Tax-Credit Scholarships to Save Florida Taxpayers $58 Million Next School Year
The research office of the Florida Legislature released an estimate saying tax credit scholarships for low-income families will save the state $57.9 million in the 2012-2013 school year.
Republican Gov. Rick Scott signed House Bill 859 into law to expand the program by increasing its tax credit cap from $140 million to $229 million and allowing students to receive a scholarship if their family earns up to 230 percent of the federal poverty level. That’s $53,015 per year for a family of four.
The estimate is only the latest in a series of reports and evaluations demonstrating state savings from the tax credit, since each pupil in public school costs more tax dollars than the revenue lost by allowing the credit.
The bill also tightened accountability provisions allowing the state Department of Education more visits in private schools that accept the scholarships following a scandal that showed a few private schools taking vouchers but failing to educate students.
Common Core Becomes Utah Election Controversy
Controversy around the Common Core standards has become an election issue in Utah’s gubernatorial race, bolstered by a flyer challenging the standards sent anonymously to state and local officials.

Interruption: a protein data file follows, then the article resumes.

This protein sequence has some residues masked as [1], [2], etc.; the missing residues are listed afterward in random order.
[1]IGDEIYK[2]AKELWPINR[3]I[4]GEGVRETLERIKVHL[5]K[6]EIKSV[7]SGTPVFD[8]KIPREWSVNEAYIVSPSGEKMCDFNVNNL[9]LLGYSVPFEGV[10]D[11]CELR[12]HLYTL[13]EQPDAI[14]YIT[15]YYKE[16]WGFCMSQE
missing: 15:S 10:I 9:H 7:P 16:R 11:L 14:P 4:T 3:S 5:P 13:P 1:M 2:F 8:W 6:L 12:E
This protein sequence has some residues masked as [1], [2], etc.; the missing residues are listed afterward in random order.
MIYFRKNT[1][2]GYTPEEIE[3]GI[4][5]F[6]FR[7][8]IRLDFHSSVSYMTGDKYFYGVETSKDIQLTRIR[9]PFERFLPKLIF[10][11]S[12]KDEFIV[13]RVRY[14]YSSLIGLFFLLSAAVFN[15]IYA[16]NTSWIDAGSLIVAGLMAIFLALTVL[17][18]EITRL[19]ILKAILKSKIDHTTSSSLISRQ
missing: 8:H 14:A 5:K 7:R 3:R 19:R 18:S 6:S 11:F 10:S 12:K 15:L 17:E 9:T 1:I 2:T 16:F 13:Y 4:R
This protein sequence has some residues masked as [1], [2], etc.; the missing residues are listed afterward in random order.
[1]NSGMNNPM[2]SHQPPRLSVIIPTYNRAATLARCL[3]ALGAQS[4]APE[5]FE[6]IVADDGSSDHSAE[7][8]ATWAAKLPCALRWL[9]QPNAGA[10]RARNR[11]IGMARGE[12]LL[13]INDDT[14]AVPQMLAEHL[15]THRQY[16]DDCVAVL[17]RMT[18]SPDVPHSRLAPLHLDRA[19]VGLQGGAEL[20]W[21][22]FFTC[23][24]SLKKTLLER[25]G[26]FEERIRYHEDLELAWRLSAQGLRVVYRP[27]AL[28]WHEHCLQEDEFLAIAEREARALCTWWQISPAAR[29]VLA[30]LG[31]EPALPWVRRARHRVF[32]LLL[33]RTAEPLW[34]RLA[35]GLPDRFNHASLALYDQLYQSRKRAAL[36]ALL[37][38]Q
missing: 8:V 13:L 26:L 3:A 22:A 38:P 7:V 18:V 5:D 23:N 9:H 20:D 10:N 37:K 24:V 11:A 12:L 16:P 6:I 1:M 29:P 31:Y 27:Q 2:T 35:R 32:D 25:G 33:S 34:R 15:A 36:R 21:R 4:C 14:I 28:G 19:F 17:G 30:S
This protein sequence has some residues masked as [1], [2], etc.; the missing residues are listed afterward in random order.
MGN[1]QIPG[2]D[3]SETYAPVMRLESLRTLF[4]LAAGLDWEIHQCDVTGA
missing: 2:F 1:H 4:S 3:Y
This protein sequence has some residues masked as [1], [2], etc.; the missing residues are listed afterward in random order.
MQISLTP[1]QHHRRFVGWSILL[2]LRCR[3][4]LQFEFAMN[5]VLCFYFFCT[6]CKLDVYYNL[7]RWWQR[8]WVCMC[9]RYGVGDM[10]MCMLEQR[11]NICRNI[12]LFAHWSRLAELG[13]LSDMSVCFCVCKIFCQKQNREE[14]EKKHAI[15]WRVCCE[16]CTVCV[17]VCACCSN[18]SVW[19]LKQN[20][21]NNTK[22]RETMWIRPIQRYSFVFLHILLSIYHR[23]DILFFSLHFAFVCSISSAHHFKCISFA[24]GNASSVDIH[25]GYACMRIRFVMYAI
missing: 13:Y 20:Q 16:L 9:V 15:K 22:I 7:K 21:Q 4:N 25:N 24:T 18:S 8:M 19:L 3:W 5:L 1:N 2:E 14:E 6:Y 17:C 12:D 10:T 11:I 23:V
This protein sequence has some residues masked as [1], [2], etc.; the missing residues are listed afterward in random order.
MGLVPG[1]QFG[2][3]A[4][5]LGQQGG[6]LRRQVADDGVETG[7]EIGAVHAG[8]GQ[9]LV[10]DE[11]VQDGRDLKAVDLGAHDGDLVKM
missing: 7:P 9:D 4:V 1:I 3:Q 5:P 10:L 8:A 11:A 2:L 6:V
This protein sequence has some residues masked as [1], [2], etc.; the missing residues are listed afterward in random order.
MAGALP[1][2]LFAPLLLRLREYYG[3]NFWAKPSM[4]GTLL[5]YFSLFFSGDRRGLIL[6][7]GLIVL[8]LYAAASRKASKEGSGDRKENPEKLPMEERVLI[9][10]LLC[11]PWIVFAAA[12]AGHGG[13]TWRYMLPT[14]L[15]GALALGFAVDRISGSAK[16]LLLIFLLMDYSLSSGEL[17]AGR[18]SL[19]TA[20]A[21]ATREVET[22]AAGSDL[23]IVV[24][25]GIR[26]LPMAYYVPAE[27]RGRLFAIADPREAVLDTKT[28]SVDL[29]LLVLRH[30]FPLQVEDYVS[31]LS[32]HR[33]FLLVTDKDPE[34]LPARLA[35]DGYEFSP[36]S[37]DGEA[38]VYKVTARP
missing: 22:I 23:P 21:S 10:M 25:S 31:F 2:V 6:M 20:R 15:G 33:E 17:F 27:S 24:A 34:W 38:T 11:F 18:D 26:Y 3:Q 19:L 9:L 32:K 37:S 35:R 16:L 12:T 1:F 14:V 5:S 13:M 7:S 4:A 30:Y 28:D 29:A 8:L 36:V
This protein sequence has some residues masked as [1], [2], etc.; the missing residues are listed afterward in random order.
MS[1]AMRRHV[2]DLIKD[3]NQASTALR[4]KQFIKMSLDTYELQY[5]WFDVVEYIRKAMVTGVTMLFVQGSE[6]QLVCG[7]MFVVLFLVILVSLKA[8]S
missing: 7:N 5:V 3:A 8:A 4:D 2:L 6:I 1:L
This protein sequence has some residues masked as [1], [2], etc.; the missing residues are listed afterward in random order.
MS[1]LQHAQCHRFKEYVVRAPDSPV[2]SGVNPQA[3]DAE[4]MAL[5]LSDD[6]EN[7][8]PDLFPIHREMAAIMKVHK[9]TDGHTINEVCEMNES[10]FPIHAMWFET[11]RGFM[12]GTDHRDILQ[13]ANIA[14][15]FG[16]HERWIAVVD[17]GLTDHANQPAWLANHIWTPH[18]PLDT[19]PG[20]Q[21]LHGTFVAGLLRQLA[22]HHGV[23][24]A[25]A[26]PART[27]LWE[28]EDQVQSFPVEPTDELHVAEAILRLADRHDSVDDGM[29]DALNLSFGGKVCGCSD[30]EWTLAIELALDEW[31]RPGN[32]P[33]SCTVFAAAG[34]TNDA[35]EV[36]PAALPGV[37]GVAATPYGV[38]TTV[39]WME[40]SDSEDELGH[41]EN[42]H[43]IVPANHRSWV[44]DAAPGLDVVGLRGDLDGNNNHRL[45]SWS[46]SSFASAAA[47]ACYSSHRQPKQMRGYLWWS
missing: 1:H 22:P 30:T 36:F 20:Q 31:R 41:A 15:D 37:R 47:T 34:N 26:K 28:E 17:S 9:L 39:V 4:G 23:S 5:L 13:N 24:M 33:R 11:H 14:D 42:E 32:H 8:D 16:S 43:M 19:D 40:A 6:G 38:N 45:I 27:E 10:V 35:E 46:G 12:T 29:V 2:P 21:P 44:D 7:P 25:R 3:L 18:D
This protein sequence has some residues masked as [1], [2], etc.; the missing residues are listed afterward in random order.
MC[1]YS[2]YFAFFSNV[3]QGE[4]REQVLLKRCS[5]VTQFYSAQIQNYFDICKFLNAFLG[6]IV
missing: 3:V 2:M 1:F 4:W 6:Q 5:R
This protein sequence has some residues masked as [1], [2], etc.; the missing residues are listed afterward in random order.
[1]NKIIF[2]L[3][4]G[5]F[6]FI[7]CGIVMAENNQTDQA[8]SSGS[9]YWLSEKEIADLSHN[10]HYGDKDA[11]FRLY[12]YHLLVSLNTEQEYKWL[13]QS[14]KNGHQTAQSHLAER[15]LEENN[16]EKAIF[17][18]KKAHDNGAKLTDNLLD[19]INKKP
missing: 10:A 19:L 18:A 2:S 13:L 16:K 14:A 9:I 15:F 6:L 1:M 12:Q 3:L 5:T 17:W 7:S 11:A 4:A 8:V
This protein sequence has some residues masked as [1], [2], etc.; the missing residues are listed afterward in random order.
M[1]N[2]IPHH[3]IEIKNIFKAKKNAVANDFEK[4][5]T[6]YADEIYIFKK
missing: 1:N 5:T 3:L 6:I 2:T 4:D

Utah, South Carolina, and Texas are among the states which have recently experienced controversy over the standards, requirements for what children should know in each grade. Forty-five states have adopted the Core, which the Obama administration has required for Race to the Top grants and No Child Left Behind waivers.
The pamphlet was distributed to more than 4,000 state Republican delegates and thousands more convention-goers, the Salt Lake Tribune reported. It charges the standards are federally imposed, heavily influenced by special interests, and likely to nationalize education. Nearly 1,500 Utahans have signed a petition asking the state to repeal the Core.
Florida Charter Students Outperform Peers
The Florida Department of Education released a report revealing charter school students outperformed their peers in district school in 50 of 54 proficiency comparisons. The report compared grade groupings and performance by subgroups on state tests.
In 16 out of 18 comparisons between white and minority students on state exams, the achievement gap was smaller for charter students. Charter students also had higher average learning gains in 79 of 96 comparisons.
“This report clearly demonstrates that charter schools are a viable option for parents,” Florida Education Commissioner Gerard Robinson said.
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